Your guitar’s neck should now be in great shape (slight relief), so it’s time to adjust the bridge, either the height of the entire bridge and/or the height of each saddle to get you the action you want. If you are still having minor issues, make another slight adjustment to the truss rod and then set the bridge up again. There may be a little back and forth necessary between truss rod adjustment and bridge adjustment to get the perfect set-up depending on how out of shape your neck was in the first place.

How does string guage and different tunings affect a guitar's neck?

This will depend on how severe the changes are, if you normally use a set of 9 gauge strings and then go to a set of 10s, you might get away with it and not need to make any changes. Or, if you want to play some folk using DADGAD instead of standard tuning, you won’t have an issue.

However, if you suddenly decide that you want to play the guitar dropped down two whole tones to C with much thicker strings than you currently use, then you will have to make some serious neck adjustment guitar to both your truss rod and the bridge.

How to fix a bowed neck

This involves tightening the truss rod to pull the neck back into shape. Before you start, loosen all the strings to lower the tension on the neck, and again move the D and G strings out of the way of the truss rod.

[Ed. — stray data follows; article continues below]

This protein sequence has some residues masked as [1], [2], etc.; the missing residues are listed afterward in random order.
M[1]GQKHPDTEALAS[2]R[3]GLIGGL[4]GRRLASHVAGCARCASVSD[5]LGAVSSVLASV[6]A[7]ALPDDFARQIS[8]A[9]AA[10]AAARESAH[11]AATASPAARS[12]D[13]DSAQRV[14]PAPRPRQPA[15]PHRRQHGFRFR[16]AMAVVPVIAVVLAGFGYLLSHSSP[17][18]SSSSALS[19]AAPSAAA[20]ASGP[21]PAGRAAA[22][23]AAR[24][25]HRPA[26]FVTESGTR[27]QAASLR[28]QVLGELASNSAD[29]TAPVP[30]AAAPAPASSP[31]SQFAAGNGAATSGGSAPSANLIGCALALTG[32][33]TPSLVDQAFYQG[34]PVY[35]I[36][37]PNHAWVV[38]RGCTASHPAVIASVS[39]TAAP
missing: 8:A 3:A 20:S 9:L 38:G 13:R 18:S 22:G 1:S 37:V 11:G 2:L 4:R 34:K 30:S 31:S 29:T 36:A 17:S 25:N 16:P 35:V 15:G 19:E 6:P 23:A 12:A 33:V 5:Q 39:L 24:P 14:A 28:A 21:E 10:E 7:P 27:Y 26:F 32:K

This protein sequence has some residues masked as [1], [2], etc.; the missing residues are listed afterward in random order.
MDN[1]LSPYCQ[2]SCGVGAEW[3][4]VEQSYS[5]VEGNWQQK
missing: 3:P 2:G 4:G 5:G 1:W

Then remove the truss rod cover, if it has one. Now, using the correct Allen Key (using the wrong one could damage the end of the truss rod) turn the truss rod clockwise an eight of a turn twice. Next, tighten and re-tune the strings to see how much difference the adjustment made.

Your neck should now be straighter, if it is still slightly bowed, repeat the process - loosen the strings - turn the truss rod clockwise an eighth of a turn, and re-tune. Once you get the neck straight, loosen the truss rod (counter-clockwise) an eight of a turn to give the neck a little relief which will aid with set-up.

Even though this adjustment has sorted out your neck issues, you might now find that the strings are incredibly close or even lying flat on the fretboard. Again, don’t worry, this is all part of the process and you now need to adjust your bridge (by raising it) to get the action you want. As was the case with a back-bowed neck, there may be some back and forth involved with slight truss rod adjustments and slight bridge adjustments to get the action exactly as you want it.

Wrapping it up

So, that’s it for this guide to adjusting electric guitar necks. You should now know how to adjust a guitar neck regardless of what problem it has. Give it a go, but remember to take your time, use the correct Allen Key, and make very small adjustments (an eighth of a turn at a time) to ensure that you don’t damage the truss rod or your guitar. The very best of luck.